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Flying with an in-cabin dog: Adding a dog to your plane reservation

A couple of days ago, we bought tickets on JetBlue to travel to New York City later this summer. I have to go to a conference, we both want to see some friends — five days should cover it, right? Well, it’s a six-day trip now, because after I made our on-line reservations I called back to add Chloe to my ticket (as I always do), and learned that our outgoing flight already had its full complement of in-cabin pets (all airlines, except Allegiant, have a limited number of available spaces; only four in-cabin pets are allowed on JetBlue flights). That has never happened to me before — perhaps too many people have been reading Dog Jaunt!

I was dismayed for a couple of reasons. Although it’s not a tragedy to be forced to spend an extra day in NYC, it made the trip more costly and required some schedule juggling — and the customer service rep charged me $100 per ticket to change flights to a day earlier.

A second call a day later solved half of my problems: JetBlue will not charge you a change fee if you make your change within four hours of your original booking. Be sure to ask for that perk — the first customer service rep didn’t tell me about it, and I only learned about it because I called back specifically to express my concern that I’d been charged the change fee even though there was no way to tell, on-line, that we wouldn’t be able to get Chloe on our chosen flight.

The original problem remained, though, since we still have to travel a day earlier than planned. If I had known our chosen flight was full-up on pets, I might well have opted to fly on United instead. Here’s what the JetBlue customer service rep told me to do, and it’s good advice for any airline. Either (1) call the airline just before you make your on-line reservation, confirm that there’s space for your dog, make the reservation, then call back instantly to add your dog to your ticket OR (2) make your entire reservation, including your dog’s reservation, over the phone.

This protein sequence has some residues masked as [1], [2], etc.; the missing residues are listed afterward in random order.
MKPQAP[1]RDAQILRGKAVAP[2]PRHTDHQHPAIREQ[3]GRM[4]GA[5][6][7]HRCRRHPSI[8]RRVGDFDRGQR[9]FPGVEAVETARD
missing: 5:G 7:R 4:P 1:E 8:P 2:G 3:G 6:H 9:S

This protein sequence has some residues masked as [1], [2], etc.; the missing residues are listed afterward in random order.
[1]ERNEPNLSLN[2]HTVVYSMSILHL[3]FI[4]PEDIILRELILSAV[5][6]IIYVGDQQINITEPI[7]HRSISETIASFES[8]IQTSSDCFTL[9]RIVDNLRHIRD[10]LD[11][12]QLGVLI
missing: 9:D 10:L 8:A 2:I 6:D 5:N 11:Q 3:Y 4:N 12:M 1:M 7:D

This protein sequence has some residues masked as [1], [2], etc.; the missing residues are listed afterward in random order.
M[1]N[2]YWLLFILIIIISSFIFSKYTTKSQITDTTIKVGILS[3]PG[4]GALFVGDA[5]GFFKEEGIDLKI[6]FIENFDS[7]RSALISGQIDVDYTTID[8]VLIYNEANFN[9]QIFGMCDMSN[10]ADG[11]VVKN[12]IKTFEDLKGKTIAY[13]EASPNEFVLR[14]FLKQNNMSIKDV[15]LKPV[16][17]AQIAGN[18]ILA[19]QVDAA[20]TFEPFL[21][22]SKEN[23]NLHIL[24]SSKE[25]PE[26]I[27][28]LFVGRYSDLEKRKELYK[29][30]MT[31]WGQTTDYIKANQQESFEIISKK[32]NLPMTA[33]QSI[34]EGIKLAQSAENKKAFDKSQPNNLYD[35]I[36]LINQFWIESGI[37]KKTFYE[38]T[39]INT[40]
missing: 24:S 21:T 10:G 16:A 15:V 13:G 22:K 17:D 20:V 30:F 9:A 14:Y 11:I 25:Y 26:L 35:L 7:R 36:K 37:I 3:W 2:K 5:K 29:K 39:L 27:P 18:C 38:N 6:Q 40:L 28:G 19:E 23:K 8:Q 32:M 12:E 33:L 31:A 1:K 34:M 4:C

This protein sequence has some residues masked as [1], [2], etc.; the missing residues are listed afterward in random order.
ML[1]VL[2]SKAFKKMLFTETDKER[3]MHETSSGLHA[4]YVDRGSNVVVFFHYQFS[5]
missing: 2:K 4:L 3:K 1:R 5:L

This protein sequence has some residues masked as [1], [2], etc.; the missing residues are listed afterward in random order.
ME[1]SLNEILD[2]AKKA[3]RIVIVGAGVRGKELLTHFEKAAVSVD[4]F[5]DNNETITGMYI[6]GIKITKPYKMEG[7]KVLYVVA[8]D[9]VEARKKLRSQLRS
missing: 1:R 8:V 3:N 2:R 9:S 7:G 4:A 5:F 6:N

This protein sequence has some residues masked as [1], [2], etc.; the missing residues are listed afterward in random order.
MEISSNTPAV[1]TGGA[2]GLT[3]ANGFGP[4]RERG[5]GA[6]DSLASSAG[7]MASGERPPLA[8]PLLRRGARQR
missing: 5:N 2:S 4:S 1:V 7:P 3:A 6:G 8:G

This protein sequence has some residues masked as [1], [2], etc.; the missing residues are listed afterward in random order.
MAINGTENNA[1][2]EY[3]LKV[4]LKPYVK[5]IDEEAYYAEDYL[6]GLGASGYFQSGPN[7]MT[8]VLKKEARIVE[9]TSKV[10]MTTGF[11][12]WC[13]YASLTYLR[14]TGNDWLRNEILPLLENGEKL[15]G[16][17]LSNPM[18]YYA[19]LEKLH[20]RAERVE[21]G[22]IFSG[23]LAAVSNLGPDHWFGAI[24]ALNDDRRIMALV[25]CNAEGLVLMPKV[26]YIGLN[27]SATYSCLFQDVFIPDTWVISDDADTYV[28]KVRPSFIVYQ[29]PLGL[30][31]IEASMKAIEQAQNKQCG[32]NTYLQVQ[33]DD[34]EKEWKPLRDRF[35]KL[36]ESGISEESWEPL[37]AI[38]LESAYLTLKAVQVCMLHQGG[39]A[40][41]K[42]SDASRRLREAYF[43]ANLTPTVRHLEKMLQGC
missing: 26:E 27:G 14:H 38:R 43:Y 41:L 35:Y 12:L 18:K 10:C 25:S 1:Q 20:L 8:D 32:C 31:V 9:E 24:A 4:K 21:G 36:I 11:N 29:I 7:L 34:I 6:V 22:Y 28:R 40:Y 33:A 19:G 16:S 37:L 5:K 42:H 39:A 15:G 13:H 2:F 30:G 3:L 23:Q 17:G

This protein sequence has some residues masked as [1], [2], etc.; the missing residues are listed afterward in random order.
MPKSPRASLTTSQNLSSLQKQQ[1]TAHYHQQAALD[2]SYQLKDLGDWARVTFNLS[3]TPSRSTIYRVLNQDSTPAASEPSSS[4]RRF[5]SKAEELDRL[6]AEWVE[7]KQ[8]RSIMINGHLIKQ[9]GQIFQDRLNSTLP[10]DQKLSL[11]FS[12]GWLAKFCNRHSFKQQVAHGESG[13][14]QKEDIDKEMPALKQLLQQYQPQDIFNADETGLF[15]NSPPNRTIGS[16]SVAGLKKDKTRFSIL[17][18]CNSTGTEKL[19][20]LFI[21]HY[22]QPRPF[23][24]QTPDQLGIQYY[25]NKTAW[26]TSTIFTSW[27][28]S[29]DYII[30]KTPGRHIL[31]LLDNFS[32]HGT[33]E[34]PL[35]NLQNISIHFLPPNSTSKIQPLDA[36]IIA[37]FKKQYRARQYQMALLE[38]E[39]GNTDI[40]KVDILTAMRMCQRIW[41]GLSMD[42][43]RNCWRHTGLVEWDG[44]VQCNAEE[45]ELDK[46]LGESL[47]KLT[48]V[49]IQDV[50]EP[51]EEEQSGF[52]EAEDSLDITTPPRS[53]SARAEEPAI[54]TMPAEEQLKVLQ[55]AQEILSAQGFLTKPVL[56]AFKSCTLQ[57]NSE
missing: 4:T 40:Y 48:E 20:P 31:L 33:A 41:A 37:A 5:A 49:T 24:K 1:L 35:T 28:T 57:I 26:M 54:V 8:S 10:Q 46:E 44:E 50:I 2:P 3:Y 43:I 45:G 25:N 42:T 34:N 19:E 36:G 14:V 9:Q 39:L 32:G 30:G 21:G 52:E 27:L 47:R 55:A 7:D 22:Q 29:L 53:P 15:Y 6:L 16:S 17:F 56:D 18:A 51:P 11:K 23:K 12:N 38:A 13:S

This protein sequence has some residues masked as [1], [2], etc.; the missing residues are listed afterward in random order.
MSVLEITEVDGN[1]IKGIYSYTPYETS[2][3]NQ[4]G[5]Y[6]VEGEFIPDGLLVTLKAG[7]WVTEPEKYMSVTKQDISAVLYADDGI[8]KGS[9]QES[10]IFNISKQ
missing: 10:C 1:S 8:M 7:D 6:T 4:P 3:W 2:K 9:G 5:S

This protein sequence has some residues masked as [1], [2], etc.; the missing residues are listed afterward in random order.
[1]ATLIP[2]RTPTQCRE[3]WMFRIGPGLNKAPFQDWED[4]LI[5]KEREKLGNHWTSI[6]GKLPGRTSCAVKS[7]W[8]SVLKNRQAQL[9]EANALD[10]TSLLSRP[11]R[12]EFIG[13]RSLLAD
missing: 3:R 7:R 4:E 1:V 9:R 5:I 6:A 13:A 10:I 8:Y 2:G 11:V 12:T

I know what you’re going to say — airlines now charge you a fee for making reservations over the phone. It turns out that JetBlue doesn’t, in this situation, so when you call, tell the rep that you’re calling because you’re traveling with an in-cabin dog and remind them that you shouldn’t be charged the usual fee. If you’re working with another airline, call and explain the situation and ask if they’ll waive the fee.

Your second objection is that some airlines, including JetBlue, give you extra frequent flyer credit if you make your reservation on-line. In this situation, however, JetBlue will give you that extra credit even if you make your reservation over the phone (but remind them to, so it doesn’t get overlooked). Again, if you’re working with another airline that has a similar incentive, call first and explain the situation — they too might give you the extra credit, but if they don’t, you can factor that in to your decision-making early on.

This series of phone calls has made me even more appreciative of Continental’s system, which allows you to  stipulate that you’re traveling with an in-cabin dog when you search for flights and make reservations on-line.

7 comments

  • [email protected]